CURAÇAO, DUTCH WEST INDIA COMPANY BASE FOR TRADE AND PRIVATEERING
“Curaçao, from the originals of Gerard van Keulen“. Copper engraving made by Thomas Jefferys published by Robert Sayer in London in 1775 as part of “The West India Atlas”. With original hand colouring. Size: 47 x 61 cm.
Map of Curaçao, with an inset of a map of Fort Amsterdam located on the Sint Anna Bay on the right. At the top right we see a number of coastal profiles, three of Curaçao seen from different directions and one of the uninhabited Klein Curaçao. At the bottom left there is a scale in Sea Leagues (1609 m) and Dutch miles (7157 m). Many bays around the island are noted on the map, a number are marked “for Barks” or “for Boats and small Craft”. An anchor has been drawn in various places along the south and west coast. Also indicated are the plantations, salt pans, water sources and vegetation.
The trade in textile, consumer goods, building materials and the like, which was always in need in Venezuela but also elsewhere in the Caribbean and which were exchanged for agricultural products, formed the basis of the Curaçao economy throughout the 18th century. The harbour quays became important meeting places for traders and seafarers from all places and regions. Not only the loading and unloading of ships provided employment. There were shipyards along the banks of Sint Anna Bay where ships were built, repaired or given new equipment. Deliveries of ship’s supplies and fresh water provided income for others. Furthermore, financial transactions took place and insurance policies could be taken out. In short: trade and shipping and related activities formed the basis of the Curaçao economy. These activities are concentrated in a small area on either side of the Sint Anna Bay, where the walled city of Willemstad arose. At the entrance to the harbour was Fort Amsterdam, for which the foundations had been laid shortly after the arrival of the Dutch West India Company (WIC) in 1643. The governor lived inside the fort, as well as the administrative offices of the WIC. It also housed most of the garrison, which in the 18th century usually numbered little more than 100 soldiers. Within the city walls of the district to the east of Sint Anna Bay, population increased sharply in the course of the 18th century. At the end of that century, nearly 5,000 people lived in less than 300 houses.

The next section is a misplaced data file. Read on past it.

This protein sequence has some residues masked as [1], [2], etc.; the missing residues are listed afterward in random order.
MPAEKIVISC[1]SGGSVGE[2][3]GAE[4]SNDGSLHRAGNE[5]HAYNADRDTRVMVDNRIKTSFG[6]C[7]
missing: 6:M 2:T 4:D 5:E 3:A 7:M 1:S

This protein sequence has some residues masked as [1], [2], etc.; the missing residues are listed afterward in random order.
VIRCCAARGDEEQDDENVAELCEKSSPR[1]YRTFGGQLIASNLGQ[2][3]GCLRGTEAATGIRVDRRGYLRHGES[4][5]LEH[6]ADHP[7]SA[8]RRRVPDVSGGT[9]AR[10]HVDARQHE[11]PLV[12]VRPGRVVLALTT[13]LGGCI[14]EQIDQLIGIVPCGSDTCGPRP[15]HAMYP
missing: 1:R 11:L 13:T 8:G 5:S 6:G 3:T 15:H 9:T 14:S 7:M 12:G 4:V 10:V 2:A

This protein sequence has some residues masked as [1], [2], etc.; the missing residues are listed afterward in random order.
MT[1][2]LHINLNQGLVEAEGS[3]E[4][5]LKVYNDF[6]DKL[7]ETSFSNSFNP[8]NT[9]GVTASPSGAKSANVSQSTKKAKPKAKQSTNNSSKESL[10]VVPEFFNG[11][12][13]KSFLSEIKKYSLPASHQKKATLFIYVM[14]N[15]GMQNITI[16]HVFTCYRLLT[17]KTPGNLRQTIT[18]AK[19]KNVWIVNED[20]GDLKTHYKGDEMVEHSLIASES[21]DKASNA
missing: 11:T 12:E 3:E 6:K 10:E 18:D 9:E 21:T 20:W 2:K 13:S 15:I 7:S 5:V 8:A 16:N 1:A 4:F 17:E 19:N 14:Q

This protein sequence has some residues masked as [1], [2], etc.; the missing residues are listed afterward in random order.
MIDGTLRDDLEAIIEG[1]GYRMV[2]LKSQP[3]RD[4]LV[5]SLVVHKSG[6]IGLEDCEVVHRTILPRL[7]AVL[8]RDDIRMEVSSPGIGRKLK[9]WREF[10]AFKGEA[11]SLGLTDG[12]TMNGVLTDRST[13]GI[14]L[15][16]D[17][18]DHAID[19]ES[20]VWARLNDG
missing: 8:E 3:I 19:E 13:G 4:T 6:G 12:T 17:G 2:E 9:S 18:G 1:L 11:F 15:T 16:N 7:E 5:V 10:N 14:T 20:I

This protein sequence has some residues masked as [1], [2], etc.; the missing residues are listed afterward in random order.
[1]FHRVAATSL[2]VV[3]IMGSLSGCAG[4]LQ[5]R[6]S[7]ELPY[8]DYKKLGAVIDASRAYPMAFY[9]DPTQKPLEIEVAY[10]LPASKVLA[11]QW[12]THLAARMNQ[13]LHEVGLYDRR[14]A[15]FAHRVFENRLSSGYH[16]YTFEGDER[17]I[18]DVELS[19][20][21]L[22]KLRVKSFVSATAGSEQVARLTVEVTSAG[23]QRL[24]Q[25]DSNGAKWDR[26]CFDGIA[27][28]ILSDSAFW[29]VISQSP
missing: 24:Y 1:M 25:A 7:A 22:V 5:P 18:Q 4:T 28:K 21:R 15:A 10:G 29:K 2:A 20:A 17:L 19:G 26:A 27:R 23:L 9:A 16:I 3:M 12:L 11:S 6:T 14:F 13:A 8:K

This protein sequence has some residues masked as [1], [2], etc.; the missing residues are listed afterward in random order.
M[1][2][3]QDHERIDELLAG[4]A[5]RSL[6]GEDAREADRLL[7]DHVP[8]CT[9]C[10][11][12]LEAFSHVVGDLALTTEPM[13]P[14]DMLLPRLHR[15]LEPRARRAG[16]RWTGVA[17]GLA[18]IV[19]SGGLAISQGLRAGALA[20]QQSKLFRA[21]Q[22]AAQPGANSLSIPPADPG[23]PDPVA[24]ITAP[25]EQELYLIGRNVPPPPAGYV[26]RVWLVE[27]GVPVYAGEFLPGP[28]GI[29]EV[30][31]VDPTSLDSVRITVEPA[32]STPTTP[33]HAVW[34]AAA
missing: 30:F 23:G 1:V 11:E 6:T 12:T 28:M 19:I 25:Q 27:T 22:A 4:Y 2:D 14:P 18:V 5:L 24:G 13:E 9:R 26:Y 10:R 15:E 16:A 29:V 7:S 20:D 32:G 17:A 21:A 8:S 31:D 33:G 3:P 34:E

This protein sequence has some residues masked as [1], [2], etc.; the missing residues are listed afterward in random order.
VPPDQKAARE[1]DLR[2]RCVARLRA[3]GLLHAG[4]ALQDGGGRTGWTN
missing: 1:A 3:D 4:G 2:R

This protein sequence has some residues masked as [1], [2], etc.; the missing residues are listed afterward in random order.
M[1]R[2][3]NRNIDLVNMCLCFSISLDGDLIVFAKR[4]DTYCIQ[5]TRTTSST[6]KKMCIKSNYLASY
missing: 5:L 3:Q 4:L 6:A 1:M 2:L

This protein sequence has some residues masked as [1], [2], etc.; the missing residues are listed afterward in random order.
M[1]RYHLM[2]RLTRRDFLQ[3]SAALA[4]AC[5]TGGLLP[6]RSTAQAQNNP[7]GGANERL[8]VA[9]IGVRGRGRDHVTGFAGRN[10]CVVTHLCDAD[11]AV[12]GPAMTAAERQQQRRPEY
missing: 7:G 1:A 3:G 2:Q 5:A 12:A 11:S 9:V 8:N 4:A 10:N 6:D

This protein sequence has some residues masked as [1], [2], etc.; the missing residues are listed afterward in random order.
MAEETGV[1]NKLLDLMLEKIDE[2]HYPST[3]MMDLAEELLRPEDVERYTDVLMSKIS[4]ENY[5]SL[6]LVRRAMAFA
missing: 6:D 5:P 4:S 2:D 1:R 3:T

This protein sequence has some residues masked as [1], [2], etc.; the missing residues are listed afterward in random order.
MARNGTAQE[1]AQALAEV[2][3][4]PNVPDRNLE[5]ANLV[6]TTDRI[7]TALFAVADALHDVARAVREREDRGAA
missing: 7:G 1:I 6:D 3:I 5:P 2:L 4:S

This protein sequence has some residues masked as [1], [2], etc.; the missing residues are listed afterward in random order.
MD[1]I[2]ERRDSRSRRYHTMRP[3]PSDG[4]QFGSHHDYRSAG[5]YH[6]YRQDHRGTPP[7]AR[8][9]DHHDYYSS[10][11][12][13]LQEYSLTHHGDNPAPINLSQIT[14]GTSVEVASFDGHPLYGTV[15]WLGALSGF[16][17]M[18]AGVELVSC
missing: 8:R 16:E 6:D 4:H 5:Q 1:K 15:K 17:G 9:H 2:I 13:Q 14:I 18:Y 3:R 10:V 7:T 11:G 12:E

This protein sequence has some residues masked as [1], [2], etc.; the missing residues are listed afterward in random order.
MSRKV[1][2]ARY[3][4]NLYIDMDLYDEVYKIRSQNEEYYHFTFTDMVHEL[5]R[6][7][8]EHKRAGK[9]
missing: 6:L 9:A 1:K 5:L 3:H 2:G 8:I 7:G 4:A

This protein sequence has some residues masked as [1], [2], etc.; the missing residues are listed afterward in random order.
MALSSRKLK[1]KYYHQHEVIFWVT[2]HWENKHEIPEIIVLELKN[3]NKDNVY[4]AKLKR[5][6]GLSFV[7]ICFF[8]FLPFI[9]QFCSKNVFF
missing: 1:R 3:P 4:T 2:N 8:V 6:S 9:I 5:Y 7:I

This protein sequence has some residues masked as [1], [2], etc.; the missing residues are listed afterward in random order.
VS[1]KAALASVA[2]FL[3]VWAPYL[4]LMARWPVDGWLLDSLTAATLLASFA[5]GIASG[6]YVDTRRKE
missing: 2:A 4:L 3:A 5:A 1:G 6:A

Thomas Jefferys was one of the most important English publishers of maps in the 18th century. He made maps of the entire world, but his best work is of North America and the West Indies. Starting his career in the map trade in the early 1730s, he worked as an engraver for several London publishers and eventually started his own shop. In 1746 he was appointed geographer to the Prince of Wales and became geographer to the King in 1760. This gave him access to the manuscripts and cartographic information in the possession of the English navy. In the early 1760s he embarked on an ambitious project to produce maps on the basis of new research of a range of English counties, but ran out of money and went bankrupt in 1766. He then collaborated with the London publisher Robert Sayer, who produced much of Jefferys’ maps that were reissued until after his death in 1771.
Jefferys made this map after a map by Gerard van Keulen, who had made his “Nieuwe Afteekening van het Eyland Curacao” in 1728.
Price: Euro 3.450,-